Furthermore, it is not the responsibility of Dartmouth's SAPAs to mobilize against other student organizations; the last "A" in SAPA stands for advisor, not activist. SAPA training exists to provide interested students with the resources to support their peers by attacking Dartmouth's sexual assault problem at the most personal level. The same misunderstanding of mission can be assigned to Mentors Against Violence and the numerous other groups that took it upon themselves to express their outrage outwardly.

One of the tenets of the SAPA program and the sexual assault prevention movement nationwide is "break the silence." I am a SAPA myself, and, for me, this means that sexual assault should not be a topic that we brush under the rug. Sexual violence must be something that is acknowledged as a reality of our campus before we can take aim at its roots. However, to mobilize against a satirist who challenged our view of sexual assault in passing (remember that rape was not the focus of the comic) is to completely ignore the values that the movement has so aggressively expounded. How can you encourage a set of behaviors and then protest against them when they don't follow your narrow framework of "breaking the silence?"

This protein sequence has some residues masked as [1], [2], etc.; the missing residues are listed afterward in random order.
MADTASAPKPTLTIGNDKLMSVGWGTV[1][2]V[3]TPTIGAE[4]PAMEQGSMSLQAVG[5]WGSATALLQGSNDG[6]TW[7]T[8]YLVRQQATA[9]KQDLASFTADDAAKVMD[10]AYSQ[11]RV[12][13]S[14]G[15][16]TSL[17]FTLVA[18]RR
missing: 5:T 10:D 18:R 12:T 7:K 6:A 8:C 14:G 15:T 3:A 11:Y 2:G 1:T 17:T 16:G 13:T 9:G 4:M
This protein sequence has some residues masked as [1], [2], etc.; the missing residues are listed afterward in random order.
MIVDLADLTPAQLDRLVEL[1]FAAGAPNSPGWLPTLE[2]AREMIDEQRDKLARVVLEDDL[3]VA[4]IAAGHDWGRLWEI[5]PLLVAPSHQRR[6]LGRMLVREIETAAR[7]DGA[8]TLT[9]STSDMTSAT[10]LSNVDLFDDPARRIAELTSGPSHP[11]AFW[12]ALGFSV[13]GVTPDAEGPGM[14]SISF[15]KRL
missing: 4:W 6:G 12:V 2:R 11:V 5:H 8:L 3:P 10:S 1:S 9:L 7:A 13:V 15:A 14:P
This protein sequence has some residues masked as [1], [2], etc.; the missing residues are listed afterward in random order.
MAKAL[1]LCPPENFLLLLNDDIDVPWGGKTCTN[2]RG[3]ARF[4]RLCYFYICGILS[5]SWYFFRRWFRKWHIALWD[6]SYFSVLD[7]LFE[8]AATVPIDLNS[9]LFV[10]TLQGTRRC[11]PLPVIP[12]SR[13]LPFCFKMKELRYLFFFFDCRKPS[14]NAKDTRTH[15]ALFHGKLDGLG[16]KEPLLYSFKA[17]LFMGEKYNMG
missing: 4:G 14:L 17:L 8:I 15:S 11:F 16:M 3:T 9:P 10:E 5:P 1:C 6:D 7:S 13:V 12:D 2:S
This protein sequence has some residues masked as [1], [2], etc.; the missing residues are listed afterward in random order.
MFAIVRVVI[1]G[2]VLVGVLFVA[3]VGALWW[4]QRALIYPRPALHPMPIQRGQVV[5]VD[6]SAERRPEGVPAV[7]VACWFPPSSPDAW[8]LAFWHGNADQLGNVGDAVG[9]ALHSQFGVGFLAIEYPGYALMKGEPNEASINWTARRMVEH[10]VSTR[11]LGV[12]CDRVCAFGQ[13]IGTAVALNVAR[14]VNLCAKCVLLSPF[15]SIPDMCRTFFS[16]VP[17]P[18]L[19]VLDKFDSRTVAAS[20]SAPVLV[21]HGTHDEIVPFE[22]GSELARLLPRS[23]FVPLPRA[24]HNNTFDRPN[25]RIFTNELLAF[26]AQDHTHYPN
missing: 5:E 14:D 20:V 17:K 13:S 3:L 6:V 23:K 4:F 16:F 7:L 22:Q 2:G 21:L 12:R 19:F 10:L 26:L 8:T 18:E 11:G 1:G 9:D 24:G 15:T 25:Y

However, Lerman does not begrudge this exploitation of his work. "Anything that my comic did that increased the discussion around campus about sexual assault I think is a very positive thing," says Lerman. "If they want to put me up as a pariah, I guess that's alright." One Student Assembly resolution, several protests, a handful of rhetorical flyers and a myriad of incensed organization-wide blitzes later, it is possible that Lerman has caused more campus backlash in his first fall than any freshman in Dartmouth's history.

Unfortunately, the volume of the reaction hasn't come as a surprise to anyone. It would be unwise to think that there was not discussion in The Dartmouth's office before Lerman's comic was published. But why should our campus media fear the expression of stimulating material? When sexual assault is such a broad and complicated issue that stems from institutionalized attitudes and social assumptions, no satisfaction is available for activists who fight against rape; and when the Assembly leadership festers with the expiring promises made during election season, considerable frustration accumulates. Last week, impatient campus organizations found a release for their frustration on page six of The Dartmouth at the expense of one of Dartmouth's students.

On Monday, Nov. 6, Drew Lerman's comic was set in a Dartmouth frat basement. Afterwards there was an eruption of anger, there were wild accusations and there were inappropriate decisions, but there was also dialogue. And for that, we have Drew Lerman to thank.